Israeli Students to Partake in Arabic Studies



By: SAMMY HUDES  
Published: August 24th 2010
in News » Israel

Arabic alphabet.

This upcoming school year, Arabic language and culture studies will be made mandatory at 170 public and religious-public Israeli schools, starting from the fifth grade. The initiative, called “Ya Salam” will debut in Haifa, and other northern Israeli schools, where the Arab population is most prominent. The rest of the country will reportedly soon adopt the plan, as well.

 

Until now, Arabic courses were optional to Israelis between the seventh and tenth grades as an elective to fulfill a requirement to study a second language. Other options were Amharic, Russian and French. This new policy was sparked by an increasing number of Israeli students who have chosen to study Arabic. In 2000, there was a total of 1,506 students who selected Arabic as their elective. By 2010, the tally had grown to 2,187, or 60 per cent of the students. In addition, hundreds of other students chose a separate course, entitled “The Arab World and Islam.”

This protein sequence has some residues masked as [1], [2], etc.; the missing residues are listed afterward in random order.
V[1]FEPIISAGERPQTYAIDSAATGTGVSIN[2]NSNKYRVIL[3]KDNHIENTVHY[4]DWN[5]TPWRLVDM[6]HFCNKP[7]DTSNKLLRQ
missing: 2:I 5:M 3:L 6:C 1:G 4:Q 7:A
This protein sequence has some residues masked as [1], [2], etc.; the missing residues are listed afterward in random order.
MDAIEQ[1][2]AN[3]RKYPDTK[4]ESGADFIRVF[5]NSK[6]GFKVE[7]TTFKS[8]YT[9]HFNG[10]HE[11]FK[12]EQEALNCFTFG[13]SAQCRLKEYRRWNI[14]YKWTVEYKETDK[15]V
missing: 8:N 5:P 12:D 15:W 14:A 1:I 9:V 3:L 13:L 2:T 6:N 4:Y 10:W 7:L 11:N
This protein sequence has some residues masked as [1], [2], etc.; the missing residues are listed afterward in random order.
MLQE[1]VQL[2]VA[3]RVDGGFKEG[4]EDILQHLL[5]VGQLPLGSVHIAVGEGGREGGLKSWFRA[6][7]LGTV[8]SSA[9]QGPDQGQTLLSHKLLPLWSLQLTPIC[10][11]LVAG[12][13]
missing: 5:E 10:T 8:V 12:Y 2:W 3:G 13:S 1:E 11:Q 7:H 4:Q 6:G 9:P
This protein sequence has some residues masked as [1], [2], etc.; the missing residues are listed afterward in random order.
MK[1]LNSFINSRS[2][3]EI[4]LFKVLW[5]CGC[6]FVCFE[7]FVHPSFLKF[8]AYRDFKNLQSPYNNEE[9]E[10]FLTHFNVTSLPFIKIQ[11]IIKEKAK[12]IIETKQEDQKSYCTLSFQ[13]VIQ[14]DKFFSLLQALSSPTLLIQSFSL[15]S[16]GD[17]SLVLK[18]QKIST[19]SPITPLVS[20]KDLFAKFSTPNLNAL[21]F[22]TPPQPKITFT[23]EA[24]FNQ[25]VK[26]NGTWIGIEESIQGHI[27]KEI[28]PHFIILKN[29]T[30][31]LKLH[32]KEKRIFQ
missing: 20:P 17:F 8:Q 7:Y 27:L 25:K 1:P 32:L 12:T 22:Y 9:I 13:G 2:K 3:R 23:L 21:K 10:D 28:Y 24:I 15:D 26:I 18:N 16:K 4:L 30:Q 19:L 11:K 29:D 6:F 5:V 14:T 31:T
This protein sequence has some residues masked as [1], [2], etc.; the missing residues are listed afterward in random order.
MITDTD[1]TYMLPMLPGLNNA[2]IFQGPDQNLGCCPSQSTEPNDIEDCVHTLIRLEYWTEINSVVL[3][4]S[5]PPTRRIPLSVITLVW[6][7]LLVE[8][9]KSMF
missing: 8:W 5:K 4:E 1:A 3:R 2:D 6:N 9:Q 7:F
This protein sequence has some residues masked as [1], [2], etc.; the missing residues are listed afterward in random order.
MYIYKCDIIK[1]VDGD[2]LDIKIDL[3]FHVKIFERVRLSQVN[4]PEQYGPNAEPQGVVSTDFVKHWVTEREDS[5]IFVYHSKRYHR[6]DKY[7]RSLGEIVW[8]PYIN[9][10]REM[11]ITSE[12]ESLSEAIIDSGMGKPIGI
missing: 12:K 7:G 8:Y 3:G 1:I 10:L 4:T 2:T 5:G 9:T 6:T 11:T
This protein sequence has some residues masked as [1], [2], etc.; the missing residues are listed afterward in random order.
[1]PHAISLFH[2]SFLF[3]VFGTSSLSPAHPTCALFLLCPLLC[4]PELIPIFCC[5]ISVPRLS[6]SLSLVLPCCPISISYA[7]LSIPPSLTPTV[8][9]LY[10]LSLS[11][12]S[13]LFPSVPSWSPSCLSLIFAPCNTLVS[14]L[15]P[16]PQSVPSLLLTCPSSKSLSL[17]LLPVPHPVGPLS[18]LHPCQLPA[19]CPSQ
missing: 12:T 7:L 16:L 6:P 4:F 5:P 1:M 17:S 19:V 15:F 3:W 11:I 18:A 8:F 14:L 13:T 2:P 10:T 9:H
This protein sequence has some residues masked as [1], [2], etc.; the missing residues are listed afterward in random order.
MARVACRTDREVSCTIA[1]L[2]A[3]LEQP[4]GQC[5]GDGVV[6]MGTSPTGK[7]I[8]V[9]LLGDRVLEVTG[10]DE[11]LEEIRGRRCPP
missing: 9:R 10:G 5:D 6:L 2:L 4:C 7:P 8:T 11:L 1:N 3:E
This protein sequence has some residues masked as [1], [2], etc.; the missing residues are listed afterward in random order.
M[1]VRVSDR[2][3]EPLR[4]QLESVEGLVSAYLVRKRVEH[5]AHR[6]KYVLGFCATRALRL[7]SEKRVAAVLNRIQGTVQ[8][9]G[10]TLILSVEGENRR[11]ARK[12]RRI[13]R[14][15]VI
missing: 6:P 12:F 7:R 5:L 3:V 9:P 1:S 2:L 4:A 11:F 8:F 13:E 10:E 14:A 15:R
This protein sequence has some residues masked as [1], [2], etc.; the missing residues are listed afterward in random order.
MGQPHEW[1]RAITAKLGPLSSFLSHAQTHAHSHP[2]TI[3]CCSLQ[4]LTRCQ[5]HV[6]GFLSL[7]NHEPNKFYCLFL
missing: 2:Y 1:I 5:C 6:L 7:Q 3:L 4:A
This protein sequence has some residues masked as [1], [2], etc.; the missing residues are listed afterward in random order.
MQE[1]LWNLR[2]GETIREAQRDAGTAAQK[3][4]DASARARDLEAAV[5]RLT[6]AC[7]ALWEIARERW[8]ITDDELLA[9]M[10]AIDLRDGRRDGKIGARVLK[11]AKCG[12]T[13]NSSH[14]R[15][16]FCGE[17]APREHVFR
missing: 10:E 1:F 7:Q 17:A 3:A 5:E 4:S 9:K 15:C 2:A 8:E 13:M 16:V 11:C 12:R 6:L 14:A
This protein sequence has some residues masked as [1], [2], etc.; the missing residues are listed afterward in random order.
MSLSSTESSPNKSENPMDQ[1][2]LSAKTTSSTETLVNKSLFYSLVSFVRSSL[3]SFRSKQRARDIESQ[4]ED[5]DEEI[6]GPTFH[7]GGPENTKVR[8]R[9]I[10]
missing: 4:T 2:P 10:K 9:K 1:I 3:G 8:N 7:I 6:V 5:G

Education officials are hoping that this new program well help create a cultural bridge and promote tolerance between Arabs and Jews. “We live in a country that has two official languages,” Dr. Shlomo Alon, Head of Arabic and Islam Education in the Ministry of Education, told the Walla news website. “Studying Arabic will promote tolerance and convey a message of acceptance.” He also added that “the state aspires to complete equality of citizenship. We will not deal with conflicts based on cultural identity.”

 

Currently, there are approximately 1,000 Arabic teachers in Israel, however most are Jewish. This year, 50 Arab teachers will begin teaching oral and written Arabic, as well as literature.

 

“Every Arab student studies Hebrew, so there’s no reason it shouldn’t be the opposite way around,” said Orna Simchon of the Education Ministry’s northern district. “The aim is to turn the language into a cultural bridge – a means of communication. It is extremely important that every child come to know the language and the culture and thus communicate, hold conversations, and be tolerant in this country.”



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